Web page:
Cherish your call to your particular place in ministry. For those who are seeking God's will daily, life does not consist of coincidence. It is not an overstatement to say that we are God's man or God's woman of the hour for our particular church. To suggest less compromises the providence and power of God. If God has called you to pastor at city X, he has called your gifts.

I was once trying to decide if I should hold meetings in Mount Vernon, Ohio, that would theme on the subject of archaeology. Earlier, I had developed the material for a church in Philadelphia, Pennsylvania. (There is a culture difference between the two localities!) It helped me realize that God would not have called me to Mount Vernon if he had not expected me to use the tools and gifts that He had given. Though I knew I needed to adapt the presentations, He knew them and the effect they might have much better than I did.

Advance planning. Confidence can be increased by good planning and preparation. Planning in advance, anticipating contingencies can short circuit the self-doubt syndrome.

Timely implementation. Planning is only the first step. Tasks must be implemented in a timely fashion without procrastination. When time is short and problems arise, so can self-doubt, and the spiral downward begins!

Counsel with a wide group of people. While the pastor may be "called of God" he or she is not the only "repository of wisdom." Counseling with an appropriate group of people who have varying points of view can give confidence as well as further insight.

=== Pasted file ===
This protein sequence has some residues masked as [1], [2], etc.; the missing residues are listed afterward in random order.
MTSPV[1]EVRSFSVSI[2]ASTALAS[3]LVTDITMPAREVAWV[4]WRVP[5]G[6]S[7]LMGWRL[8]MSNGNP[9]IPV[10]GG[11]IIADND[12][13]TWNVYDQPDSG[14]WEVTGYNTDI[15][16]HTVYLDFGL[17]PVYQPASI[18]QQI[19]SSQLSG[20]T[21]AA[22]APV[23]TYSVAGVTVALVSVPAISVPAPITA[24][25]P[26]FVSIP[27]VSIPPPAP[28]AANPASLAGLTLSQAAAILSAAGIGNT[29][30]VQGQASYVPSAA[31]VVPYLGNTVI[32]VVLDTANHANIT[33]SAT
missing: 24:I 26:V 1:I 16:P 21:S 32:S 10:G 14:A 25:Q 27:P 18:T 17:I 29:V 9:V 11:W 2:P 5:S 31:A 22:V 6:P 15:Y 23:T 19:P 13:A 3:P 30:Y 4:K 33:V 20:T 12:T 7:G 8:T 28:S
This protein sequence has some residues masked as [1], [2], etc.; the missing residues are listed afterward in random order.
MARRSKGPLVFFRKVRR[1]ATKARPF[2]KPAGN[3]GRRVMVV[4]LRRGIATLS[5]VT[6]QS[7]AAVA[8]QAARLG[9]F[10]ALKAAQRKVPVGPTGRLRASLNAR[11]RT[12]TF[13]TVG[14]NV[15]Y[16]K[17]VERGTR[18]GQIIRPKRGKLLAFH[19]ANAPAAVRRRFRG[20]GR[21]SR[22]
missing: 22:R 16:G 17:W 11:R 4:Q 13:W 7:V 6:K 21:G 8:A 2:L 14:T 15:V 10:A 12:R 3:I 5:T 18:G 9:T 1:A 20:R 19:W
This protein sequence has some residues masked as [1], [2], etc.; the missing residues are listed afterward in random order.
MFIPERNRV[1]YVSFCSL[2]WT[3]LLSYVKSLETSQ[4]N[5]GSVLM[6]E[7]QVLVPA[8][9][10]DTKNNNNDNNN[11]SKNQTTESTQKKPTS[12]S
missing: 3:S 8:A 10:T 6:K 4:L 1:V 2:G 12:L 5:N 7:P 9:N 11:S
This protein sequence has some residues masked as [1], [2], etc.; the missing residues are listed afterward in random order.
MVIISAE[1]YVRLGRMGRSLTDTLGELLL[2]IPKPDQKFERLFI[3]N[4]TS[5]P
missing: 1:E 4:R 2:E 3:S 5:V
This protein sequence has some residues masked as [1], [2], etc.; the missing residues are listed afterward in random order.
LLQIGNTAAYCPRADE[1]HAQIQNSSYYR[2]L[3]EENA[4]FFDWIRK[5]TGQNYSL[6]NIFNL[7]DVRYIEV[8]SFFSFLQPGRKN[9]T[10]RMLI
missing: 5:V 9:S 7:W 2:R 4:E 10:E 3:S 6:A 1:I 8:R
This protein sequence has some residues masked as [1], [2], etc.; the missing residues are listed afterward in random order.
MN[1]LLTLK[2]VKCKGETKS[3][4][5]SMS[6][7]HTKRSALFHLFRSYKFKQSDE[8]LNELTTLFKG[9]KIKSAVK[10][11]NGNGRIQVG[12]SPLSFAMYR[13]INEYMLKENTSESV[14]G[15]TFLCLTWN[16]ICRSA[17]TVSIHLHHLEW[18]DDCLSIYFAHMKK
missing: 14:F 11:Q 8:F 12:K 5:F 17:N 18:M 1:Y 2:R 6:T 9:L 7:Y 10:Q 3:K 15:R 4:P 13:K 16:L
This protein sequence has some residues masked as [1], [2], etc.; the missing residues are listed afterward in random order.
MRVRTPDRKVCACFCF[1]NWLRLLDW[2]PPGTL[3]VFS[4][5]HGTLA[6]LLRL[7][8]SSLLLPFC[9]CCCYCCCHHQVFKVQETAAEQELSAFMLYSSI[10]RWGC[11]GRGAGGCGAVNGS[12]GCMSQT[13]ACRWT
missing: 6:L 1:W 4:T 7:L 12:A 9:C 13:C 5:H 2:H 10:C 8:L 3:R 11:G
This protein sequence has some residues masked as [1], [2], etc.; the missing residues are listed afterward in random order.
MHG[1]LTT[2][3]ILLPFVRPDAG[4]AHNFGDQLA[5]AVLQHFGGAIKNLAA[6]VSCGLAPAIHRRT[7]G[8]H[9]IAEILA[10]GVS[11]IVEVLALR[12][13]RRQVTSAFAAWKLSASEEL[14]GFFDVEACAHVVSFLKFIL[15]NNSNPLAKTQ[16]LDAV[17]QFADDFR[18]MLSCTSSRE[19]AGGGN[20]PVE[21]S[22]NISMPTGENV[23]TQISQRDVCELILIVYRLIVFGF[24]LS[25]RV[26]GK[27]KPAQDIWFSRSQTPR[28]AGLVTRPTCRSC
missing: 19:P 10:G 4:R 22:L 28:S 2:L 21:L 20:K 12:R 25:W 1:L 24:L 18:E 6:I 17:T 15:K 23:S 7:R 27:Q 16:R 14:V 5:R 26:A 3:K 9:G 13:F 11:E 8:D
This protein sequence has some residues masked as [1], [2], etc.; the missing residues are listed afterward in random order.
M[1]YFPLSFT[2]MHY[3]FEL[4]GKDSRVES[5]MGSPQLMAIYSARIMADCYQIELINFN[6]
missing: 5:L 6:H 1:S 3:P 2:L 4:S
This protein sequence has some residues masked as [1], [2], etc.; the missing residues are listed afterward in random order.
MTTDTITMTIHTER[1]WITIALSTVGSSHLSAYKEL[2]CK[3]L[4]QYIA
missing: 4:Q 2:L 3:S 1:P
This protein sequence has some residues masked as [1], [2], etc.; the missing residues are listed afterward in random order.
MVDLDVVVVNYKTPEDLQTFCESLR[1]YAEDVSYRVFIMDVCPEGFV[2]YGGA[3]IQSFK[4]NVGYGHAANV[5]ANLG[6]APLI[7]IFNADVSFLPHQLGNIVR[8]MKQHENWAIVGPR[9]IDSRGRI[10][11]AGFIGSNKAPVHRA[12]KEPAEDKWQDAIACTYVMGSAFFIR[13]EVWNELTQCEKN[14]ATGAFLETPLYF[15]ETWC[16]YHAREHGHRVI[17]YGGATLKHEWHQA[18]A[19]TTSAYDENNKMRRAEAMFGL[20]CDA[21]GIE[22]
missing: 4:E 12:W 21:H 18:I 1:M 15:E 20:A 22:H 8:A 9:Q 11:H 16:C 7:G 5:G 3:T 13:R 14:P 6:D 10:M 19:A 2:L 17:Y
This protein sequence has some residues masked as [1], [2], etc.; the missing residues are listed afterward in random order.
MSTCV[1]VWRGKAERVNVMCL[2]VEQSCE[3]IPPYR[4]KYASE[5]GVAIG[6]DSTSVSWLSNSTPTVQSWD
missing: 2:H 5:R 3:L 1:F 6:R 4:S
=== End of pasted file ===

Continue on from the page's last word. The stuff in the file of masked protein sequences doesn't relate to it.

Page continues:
Take care of yourself physically and emotionally. It is much easier to get caught in the self-doubt cycle when one is sick or discouraged. Keeping healthy includes living a life balanced between church, work, and leisure. Exercise and diet play an important part. A colleague or friend with whom to share thoughts is also helpful if they have the permission to challenge your thinking sometimes.

Recognize that God's measure of success is different from most of those around us. "The approval of the Master is not given because of the greatness of the work performed, but because of fidelity with which the work has been done. It is not the results we attain, but the motives from which we act, that weigh with God. When we recognize how God views our ministry, the self-doubt that arrives as we fear that we will not succeed, can melt away into faithful service."

Remember the source of your power. Early in my ministry I adopted Zechariah 4:6 (NIV) as a motto to help overcome self-doubt. "This is the word of the Lord to Zerubbabel: "Not by might nor by power, but by my Spirit," says the Lord Almighty.'" Recognizing the source of our power reminds us of our own inability but also assures us of God's super-ability. It also reminds us that our success is not based on our talents and gifts, but rather on God's ability to respond to our faithfulness thus making the outcome of our ministry God's "response-ability."

Combining these two texts sums it up well: "'. . . apart from me you can do nothing'" (John 15:5, NIV), and "I can do everything through him who gives me strength" (Philippians 4:13, NIV).

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Franke J. Zollman, D.Min., is pastor of the Seventh-day Adventist Hill Church in Mount Vernon, Ohio

July 2001